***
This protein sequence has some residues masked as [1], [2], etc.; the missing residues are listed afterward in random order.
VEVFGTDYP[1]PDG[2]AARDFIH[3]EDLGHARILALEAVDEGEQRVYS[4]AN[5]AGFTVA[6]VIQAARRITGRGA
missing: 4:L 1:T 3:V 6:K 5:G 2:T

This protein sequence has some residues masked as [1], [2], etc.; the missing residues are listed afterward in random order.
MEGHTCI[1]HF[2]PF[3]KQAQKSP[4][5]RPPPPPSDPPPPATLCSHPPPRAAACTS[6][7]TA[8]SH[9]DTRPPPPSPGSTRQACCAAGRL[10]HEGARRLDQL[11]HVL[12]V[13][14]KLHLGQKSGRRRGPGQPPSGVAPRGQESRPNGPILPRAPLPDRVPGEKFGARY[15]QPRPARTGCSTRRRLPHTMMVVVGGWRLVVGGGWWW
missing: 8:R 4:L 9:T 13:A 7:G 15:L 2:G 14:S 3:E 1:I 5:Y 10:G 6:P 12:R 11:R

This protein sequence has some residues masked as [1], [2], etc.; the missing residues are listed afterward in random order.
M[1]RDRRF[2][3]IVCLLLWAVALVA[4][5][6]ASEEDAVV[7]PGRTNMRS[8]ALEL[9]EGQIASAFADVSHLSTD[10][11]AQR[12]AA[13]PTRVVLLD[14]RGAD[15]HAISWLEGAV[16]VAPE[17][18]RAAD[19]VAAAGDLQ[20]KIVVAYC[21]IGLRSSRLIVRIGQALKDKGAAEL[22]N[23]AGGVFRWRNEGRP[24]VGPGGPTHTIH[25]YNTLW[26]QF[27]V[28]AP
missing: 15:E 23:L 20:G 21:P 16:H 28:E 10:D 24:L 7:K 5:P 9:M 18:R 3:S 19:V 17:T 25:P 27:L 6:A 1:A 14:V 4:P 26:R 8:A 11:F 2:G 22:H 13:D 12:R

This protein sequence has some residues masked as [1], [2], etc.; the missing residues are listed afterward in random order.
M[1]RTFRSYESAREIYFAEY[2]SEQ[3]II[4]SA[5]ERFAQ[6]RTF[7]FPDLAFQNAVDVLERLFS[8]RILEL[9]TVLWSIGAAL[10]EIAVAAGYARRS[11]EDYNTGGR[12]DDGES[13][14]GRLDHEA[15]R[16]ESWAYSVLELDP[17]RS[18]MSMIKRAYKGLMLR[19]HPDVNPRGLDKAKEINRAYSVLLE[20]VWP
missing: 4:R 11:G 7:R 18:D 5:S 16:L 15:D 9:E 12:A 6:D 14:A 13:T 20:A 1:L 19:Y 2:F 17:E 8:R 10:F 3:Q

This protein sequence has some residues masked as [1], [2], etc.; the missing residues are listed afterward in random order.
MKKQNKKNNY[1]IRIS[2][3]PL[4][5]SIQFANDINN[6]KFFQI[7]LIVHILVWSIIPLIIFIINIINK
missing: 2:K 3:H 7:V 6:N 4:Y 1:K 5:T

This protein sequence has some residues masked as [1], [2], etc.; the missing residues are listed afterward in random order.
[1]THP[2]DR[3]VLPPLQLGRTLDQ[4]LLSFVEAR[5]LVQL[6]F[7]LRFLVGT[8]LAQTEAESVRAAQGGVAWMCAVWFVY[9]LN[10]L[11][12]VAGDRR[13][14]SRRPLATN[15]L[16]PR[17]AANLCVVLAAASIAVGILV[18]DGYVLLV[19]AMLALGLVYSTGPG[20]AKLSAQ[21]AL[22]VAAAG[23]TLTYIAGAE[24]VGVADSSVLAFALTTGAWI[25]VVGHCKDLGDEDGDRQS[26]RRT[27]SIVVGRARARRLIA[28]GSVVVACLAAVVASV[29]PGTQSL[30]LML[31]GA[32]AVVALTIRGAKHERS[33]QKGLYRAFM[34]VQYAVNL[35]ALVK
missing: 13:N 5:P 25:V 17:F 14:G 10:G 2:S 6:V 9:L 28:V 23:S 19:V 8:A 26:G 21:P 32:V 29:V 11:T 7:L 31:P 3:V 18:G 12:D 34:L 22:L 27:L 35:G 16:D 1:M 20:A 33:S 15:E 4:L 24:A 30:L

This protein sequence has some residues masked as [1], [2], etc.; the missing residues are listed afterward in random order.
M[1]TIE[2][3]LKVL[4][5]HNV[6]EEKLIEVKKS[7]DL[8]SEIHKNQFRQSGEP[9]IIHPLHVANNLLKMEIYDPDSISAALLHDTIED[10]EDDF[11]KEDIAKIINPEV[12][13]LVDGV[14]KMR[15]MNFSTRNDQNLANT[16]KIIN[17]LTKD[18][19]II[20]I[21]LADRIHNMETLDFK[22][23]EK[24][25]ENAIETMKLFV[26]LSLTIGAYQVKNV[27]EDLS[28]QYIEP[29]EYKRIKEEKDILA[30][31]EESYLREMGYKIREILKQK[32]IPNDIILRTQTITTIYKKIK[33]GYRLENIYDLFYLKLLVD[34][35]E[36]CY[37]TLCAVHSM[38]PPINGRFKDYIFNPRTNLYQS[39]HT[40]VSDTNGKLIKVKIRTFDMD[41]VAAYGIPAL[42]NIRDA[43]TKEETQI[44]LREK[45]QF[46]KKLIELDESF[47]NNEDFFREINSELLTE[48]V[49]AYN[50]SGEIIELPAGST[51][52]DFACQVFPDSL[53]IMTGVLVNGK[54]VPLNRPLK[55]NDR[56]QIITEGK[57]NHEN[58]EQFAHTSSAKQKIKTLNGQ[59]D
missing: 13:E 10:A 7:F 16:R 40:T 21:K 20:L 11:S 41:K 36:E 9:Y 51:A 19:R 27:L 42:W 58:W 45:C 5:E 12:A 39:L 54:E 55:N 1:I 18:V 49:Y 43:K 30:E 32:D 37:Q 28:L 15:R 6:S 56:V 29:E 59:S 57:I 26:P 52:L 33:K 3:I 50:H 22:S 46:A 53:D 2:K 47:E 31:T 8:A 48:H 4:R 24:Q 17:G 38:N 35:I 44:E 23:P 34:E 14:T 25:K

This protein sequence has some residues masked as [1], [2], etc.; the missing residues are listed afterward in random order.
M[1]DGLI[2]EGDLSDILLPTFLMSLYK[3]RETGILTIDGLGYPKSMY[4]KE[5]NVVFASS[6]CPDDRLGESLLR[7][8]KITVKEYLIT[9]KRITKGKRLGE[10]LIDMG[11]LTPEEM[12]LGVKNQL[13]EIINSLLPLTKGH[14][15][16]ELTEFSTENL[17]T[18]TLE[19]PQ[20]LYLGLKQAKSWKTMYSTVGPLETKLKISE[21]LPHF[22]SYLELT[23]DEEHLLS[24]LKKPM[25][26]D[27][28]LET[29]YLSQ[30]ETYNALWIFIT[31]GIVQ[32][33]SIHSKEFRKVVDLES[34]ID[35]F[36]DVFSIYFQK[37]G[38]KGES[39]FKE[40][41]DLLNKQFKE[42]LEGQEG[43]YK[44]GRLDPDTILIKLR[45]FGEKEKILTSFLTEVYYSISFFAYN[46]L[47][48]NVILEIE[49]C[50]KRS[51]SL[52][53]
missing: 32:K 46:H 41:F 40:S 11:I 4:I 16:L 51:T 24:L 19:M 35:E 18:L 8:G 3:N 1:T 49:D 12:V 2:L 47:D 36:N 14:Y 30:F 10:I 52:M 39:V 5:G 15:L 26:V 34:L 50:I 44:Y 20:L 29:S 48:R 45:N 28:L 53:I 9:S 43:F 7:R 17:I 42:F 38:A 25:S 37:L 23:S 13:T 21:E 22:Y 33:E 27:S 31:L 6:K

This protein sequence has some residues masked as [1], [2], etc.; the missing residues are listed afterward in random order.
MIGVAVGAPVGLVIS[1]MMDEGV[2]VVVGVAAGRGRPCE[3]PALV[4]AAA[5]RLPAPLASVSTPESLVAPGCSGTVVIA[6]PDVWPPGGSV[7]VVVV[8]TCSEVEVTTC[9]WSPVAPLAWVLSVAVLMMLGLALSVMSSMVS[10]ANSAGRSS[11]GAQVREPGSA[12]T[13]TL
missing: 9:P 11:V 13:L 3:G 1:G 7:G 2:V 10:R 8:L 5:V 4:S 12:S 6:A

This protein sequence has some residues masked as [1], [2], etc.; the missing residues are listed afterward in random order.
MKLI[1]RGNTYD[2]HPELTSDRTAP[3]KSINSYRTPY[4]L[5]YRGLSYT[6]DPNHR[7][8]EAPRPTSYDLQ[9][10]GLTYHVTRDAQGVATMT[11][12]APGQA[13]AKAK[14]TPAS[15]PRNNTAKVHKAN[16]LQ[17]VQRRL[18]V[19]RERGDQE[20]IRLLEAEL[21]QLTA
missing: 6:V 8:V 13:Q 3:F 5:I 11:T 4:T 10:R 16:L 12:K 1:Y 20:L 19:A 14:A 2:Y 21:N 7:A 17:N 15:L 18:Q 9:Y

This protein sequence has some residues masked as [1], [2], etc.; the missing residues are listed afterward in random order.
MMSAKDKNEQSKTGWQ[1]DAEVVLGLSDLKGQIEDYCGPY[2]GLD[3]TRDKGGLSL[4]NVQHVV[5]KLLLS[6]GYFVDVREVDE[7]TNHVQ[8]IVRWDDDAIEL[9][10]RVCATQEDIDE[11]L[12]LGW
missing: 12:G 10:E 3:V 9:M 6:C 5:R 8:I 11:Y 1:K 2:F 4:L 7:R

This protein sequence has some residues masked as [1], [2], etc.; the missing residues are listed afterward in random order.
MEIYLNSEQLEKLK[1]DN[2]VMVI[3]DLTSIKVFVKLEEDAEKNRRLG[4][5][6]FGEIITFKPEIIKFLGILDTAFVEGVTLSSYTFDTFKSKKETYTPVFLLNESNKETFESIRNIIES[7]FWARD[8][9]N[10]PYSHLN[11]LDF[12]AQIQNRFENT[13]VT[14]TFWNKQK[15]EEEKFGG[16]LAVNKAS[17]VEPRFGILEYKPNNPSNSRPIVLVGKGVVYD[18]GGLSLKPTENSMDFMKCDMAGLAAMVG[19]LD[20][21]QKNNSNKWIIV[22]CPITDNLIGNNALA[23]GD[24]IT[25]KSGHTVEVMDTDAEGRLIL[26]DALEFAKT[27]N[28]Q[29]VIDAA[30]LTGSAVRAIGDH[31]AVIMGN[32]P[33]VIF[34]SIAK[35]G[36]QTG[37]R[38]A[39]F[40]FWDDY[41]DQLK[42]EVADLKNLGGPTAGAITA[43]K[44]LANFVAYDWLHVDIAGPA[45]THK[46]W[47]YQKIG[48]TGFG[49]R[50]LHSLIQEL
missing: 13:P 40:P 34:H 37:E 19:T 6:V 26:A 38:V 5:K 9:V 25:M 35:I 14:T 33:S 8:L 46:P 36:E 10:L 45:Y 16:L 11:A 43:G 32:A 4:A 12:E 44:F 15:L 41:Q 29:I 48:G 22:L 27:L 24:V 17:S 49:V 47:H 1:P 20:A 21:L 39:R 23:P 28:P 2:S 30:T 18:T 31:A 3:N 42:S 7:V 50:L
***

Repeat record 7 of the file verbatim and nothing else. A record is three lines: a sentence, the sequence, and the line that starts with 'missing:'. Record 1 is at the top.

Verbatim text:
This protein sequence has some residues masked as [1], [2], etc.; the missing residues are listed afterward in random order.
M[1]TIE[2][3]LKVL[4][5]HNV[6]EEKLIEVKKS[7]DL[8]SEIHKNQFRQSGEP[9]IIHPLHVANNLLKMEIYDPDSISAALLHDTIED[10]EDDF[11]KEDIAKIINPEV[12][13]LVDGV[14]KMR[15]MNFSTRNDQNLANT[16]KIIN[17]LTKD[18][19]II[20]I[21]LADRIHNMETLDFK[22][23]EK[24][25]ENAIETMKLFV[26]LSLTIGAYQVKNV[27]EDLS[28]QYIEP[29]EYKRIKEEKDILA[30][31]EESYLREMGYKIREILKQK[32]IPNDIILRTQTITTIYKKIK[33]GYRLENIYDLFYLKLLVD[34][35]E[36]CY[37]TLCAVHSM[38]PPINGRFKDYIFNPRTNLYQS[39]HT[40]VSDTNGKLIKVKIRTFDMD[41]VAAYGIPAL[42]NIRDA[43]TKEETQI[44]LREK[45]QF[46]KKLIELDESF[47]NNEDFFREINSELLTE[48]V[49]AYN[50]SGEIIELPAGST[51][52]DFACQVFPDSL[53]IMTGVLVNGK[54]VPLNRPLK[55]NDR[56]QIITEGK[57]NHEN[58]EQFAHTSSAKQKIKTLNGQ[59]D
missing: 13:E 10:A 7:F 16:R 40:T 21:K 20:L 11:S 41:K 36:E 9:Y 51:A 19:R 27:L 42:W 58:W 45:C 5:E 12:A 39:L 54:E 55:N 1:I 18:V 49:Y 43:K 30:E 32:D 37:Q 28:L 15:R 6:S 56:V 29:E 59:S 57:I 26:P 52:L 33:K 3:I 50:H 22:S 46:A 53:D 2:K 47:E 31:T 8:A 48:H 4:R 24:Q 17:G 38:N 35:I 44:E 23:P 34:E 14:T 25:K